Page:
The Octopus switch

Research output: Chapter in Book/Report/Conference proceedingChapterAcademic

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Abstract

This chapter1 discusses the interconnection architecture of the Mobile Digital Companion. The approach to build a low-power handheld multimedia computer presented here is to have autonomous, reconfigurable modules such as network, video and audio devices, interconnected by a switch rather than by a bus, and to offload as much as work as possible from the CPU to programmable modules placed in the data streams. Thus, communication between components is not broadcast over a bus but delivered exactly where it is needed, work is carried out where the data passes through, bypassing the memory. The amount of buffering is minimised, and if it is required at all, it is placed right on the data path, where it is needed. A reconfigurable internal communication network switch called Octopus exploits locality of reference and eliminates wasteful data copies. The switch is implemented as a simplified ATM switch and provides Quality of Service guarantees and enough bandwidth for multimedia applications. We have built a testbed of the architecture, of which we will present performance and energy consumption characteristics.
Original languageUndefined
Title of host publicationMobile multimedia systems
PublisherUniversity of Twente
Pages4.1-4.36
Number of pages36
ISBN (Print)9789036514064
Publication statusPublished - 2000

Publication series

Name
PublisherUniversity of Twente

Keywords

  • IR-56262

Cite this

Havinga, P. J. M. (2000). The Octopus switch. In Mobile multimedia systems (pp. 4.1-4.36). University of Twente.
Havinga, Paul J.M. / The Octopus switch. Mobile multimedia systems. University of Twente, 2000. pp. 4.1-4.36
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note = "Dissertation, Chapter 4 - Major parts of this chapter were presented at the fifth annual ACM/IEEE International Conference on Mobile Computing and Networking (MobiCom’99) 1999 [8], and at the ProRISC'99 workshop on Circuits, Systems and Signal Processing, 1999 [9].",
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booktitle = "Mobile multimedia systems",
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Havinga, PJM 2000, The Octopus switch. in Mobile multimedia systems. University of Twente, pp. 4.1-4.36.

The Octopus switch. / Havinga, Paul J.M.

Mobile multimedia systems. University of Twente, 2000. p. 4.1-4.36.

Research output: Chapter in Book/Report/Conference proceedingChapterAcademic

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T1 - The Octopus switch

AU - Havinga, Paul J.M.

N1 - Dissertation, Chapter 4 - Major parts of this chapter were presented at the fifth annual ACM/IEEE International Conference on Mobile Computing and Networking (MobiCom’99) 1999 [8], and at the ProRISC'99 workshop on Circuits, Systems and Signal Processing, 1999 [9].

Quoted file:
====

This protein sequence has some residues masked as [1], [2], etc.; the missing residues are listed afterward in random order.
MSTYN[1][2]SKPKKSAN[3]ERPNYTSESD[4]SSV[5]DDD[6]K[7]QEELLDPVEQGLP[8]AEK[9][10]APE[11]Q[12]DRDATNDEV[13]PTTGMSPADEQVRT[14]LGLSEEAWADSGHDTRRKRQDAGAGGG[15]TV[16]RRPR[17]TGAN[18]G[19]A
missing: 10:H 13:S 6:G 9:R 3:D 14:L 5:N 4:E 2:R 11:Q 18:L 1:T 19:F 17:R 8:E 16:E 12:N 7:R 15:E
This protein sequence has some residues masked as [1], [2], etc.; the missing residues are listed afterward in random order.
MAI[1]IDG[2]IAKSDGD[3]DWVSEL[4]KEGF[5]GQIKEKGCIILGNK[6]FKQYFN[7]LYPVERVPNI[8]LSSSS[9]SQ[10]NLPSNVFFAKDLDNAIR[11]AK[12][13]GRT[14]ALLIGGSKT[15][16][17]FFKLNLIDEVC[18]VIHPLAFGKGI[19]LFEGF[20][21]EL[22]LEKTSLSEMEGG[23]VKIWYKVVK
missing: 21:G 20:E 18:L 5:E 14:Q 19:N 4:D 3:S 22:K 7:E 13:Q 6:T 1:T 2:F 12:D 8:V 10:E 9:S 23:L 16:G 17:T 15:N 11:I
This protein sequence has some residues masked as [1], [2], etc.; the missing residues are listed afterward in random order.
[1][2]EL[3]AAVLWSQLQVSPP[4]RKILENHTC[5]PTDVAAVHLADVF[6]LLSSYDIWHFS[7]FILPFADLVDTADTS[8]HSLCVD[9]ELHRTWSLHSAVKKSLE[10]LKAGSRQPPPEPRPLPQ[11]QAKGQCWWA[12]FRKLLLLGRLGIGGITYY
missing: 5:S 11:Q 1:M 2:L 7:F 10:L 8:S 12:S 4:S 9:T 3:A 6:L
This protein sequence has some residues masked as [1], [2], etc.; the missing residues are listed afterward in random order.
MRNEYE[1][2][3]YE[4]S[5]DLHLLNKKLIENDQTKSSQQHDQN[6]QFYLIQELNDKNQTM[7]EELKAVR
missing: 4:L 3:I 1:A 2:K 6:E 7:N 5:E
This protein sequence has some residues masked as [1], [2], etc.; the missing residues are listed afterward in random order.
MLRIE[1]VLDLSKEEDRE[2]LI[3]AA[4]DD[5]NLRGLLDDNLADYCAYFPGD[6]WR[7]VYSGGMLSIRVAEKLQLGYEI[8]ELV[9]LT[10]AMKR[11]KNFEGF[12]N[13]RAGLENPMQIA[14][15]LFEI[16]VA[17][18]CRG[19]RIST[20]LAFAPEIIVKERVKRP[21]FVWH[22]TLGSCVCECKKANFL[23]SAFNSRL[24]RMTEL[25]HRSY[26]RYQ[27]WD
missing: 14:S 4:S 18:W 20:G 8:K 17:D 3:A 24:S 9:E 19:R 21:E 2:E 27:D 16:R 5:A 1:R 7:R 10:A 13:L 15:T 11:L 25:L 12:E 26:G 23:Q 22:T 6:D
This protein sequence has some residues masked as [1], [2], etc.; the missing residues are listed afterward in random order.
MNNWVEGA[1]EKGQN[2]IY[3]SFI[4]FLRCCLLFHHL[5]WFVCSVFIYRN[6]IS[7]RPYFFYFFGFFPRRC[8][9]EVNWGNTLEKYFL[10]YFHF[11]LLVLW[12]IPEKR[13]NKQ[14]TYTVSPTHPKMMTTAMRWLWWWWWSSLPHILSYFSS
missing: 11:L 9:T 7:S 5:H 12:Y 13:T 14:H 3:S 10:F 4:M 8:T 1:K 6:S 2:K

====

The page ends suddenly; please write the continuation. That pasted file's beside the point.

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N2 - This chapter1 discusses the interconnection architecture of the Mobile Digital Companion. The approach to build a low-power handheld multimedia computer presented here is to have autonomous, reconfigurable modules such as network, video and audio devices, interconnected by a switch rather than by a bus, and to offload as much as work as possible from the CPU to programmable modules placed in the data streams. Thus, communication between components is not broadcast over a bus but delivered exactly where it is needed, work is carried out where the data passes through, bypassing the memory. The amount of buffering is minimised, and if it is required at all, it is placed right on the data path, where it is needed. A reconfigurable internal communication network switch called Octopus exploits locality of reference and eliminates wasteful data copies. The switch is implemented as a simplified ATM switch and provides Quality of Service guarantees and enough bandwidth for multimedia applications. We have built a testbed of the architecture, of which we will present performance and energy consumption characteristics.

AB - This chapter1 discusses the interconnection architecture of the Mobile Digital Companion. The approach to build a low-power handheld multimedia computer presented here is to have autonomous, reconfigurable modules such as network, video and audio devices, interconnected by a switch rather than by a bus, and to offload as much as work as possible from the CPU to programmable modules placed in the data streams. Thus, communication between components is not broadcast over a bus but delivered exactly where it is needed, work is carried out where the data passes through, bypassing the memory. The amount of buffering is minimised, and if it is required at all, it is placed right on the data path, where it is needed. A reconfigurable internal communication network switch called Octopus exploits locality of reference and eliminates wasteful data copies. The switch is implemented as a simplified ATM switch and provides Quality of Service guarantees and enough bandwidth for multimedia applications. We have built a testbed of the architecture, of which we will present performance and energy consumption characteristics.

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M3 - Chapter

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Havinga PJM. The Octopus switch. In Mobile multimedia systems. University of Twente. 2000. p. 4.1-4.36